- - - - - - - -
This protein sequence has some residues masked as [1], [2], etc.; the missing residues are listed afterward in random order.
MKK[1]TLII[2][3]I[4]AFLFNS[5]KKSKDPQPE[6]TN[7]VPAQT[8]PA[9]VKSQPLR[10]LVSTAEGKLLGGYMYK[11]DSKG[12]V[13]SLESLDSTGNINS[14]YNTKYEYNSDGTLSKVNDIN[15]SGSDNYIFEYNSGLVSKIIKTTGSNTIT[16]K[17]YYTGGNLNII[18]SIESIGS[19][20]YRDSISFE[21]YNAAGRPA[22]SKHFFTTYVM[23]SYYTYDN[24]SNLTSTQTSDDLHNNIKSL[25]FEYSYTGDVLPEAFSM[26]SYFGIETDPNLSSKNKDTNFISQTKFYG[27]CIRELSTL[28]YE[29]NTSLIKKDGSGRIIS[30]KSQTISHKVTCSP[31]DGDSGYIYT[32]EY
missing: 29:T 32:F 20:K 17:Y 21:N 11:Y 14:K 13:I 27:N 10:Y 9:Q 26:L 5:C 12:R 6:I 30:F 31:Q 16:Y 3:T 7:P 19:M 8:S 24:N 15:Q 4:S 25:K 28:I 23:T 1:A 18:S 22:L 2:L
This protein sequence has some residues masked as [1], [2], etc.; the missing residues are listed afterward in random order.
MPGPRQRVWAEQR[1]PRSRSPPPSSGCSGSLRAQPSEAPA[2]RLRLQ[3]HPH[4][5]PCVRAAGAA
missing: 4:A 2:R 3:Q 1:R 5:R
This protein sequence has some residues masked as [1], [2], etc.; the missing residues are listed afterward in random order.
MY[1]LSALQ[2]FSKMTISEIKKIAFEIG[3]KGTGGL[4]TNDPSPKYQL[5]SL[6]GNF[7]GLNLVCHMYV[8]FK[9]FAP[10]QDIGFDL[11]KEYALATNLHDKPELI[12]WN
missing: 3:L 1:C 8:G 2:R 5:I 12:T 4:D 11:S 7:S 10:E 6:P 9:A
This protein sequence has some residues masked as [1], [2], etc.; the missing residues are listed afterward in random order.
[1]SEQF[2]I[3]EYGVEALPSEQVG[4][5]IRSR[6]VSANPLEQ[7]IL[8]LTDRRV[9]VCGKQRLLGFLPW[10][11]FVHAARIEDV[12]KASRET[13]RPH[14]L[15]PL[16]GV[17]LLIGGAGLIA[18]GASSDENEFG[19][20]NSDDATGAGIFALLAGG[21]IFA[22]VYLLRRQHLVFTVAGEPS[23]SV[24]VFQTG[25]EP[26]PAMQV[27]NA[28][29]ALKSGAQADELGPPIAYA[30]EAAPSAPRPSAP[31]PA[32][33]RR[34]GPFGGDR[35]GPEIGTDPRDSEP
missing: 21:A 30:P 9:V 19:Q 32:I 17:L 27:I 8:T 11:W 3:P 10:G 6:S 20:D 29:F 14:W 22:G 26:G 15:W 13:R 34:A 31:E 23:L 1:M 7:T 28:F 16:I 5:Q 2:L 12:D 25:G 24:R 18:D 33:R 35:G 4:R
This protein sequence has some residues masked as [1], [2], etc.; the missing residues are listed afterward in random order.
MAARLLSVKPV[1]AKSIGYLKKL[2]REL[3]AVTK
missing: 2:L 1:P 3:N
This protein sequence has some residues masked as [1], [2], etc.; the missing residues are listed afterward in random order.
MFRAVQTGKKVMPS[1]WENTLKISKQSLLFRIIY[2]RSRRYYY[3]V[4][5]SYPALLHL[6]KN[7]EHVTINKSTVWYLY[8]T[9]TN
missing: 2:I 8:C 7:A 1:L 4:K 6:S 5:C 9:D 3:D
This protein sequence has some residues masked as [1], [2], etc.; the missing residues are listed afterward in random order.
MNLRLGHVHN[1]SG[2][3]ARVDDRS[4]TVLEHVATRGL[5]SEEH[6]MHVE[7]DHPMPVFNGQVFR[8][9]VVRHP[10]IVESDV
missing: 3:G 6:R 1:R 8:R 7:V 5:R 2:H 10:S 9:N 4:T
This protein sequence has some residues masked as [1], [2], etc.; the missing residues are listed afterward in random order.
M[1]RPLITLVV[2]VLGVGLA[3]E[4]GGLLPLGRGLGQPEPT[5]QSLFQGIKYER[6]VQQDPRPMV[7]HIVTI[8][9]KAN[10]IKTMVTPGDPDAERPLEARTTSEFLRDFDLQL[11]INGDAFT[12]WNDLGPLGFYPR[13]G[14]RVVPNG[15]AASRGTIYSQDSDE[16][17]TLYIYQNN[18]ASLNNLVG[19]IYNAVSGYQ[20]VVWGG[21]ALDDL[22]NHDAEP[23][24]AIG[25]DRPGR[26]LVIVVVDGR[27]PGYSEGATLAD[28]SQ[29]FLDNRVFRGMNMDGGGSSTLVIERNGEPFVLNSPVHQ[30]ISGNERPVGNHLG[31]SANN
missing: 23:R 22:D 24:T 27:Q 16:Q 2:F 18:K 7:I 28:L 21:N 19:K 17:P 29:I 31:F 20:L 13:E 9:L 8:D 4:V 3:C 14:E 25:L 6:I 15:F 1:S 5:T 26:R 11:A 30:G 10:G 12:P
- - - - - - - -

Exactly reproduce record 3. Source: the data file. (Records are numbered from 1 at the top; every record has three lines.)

This protein sequence has some residues masked as [1], [2], etc.; the missing residues are listed afterward in random order.
MY[1]LSALQ[2]FSKMTISEIKKIAFEIG[3]KGTGGL[4]TNDPSPKYQL[5]SL[6]GNF[7]GLNLVCHMYV[8]FK[9]FAP[10]QDIGFDL[11]KEYALATNLHDKPELI[12]WN
missing: 3:L 1:C 8:G 2:R 5:I 12:T 4:D 11:S 7:S 10:E 6:P 9:A